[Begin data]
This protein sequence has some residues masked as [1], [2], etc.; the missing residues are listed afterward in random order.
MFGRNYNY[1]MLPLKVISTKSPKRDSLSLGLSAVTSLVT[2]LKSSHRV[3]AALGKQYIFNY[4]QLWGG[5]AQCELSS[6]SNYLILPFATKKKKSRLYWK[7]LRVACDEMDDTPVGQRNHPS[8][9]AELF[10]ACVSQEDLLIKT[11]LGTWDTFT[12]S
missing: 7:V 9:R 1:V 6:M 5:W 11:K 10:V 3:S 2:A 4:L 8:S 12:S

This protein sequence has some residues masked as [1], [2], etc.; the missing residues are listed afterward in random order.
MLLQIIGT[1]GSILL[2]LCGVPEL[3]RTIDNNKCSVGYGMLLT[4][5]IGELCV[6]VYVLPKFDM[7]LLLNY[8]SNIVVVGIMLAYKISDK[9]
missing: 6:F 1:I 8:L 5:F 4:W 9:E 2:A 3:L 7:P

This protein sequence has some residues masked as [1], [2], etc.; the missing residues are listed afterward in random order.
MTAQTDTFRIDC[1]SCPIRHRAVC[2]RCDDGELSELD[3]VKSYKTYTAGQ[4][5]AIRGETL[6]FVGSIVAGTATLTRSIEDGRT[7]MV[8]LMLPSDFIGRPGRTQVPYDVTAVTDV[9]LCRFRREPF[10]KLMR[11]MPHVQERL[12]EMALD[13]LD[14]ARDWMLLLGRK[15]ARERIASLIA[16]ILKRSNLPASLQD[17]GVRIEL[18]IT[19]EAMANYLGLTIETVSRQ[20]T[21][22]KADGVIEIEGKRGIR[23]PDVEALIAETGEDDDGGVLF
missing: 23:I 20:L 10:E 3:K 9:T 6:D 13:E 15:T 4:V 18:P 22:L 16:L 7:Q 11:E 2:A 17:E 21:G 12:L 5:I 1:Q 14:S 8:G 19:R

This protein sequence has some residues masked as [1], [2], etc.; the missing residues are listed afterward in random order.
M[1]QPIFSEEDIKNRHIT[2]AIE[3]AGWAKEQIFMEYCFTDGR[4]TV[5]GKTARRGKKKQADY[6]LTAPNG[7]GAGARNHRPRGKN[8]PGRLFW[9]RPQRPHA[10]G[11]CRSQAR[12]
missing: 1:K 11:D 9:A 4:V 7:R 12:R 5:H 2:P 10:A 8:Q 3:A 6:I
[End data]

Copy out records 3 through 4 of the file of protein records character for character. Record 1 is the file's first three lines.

This protein sequence has some residues masked as [1], [2], etc.; the missing residues are listed afterward in random order.
MTAQTDTFRIDC[1]SCPIRHRAVC[2]RCDDGELSELD[3]VKSYKTYTAGQ[4][5]AIRGETL[6]FVGSIVAGTATLTRSIEDGRT[7]MV[8]LMLPSDFIGRPGRTQVPYDVTAVTDV[9]LCRFRREPF[10]KLMR[11]MPHVQERL[12]EMALD[13]LD[14]ARDWMLLLGRK[15]ARERIASLIA[16]ILKRSNLPASLQD[17]GVRIEL[18]IT[19]EAMANYLGLTIETVSRQ[20]T[21][22]KADGVIEIEGKRGIR[23]PDVEALIAETGEDDDGGVLF
missing: 23:I 20:L 10:E 3:K 9:T 6:D 13:E 15:T 4:V 18:P 22:L 16:L 7:Q 11:E 2:A 17:E 21:G 12:L 5:I 1:Q 14:S 8:G 19:R

This protein sequence has some residues masked as [1], [2], etc.; the missing residues are listed afterward in random order.
M[1]QPIFSEEDIKNRHIT[2]AIE[3]AGWAKEQIFMEYCFTDGR[4]TV[5]GKTARRGKKKQADY[6]LTAPNG[7]GAGARNHRPRGKN[8]PGRLFW[9]RPQRPHA[10]G[11]CRSQAR[12]
missing: 1:K 11:D 9:A 4:V 7:R 12:R 5:H 2:P 10:A 8:Q 3:A 6:I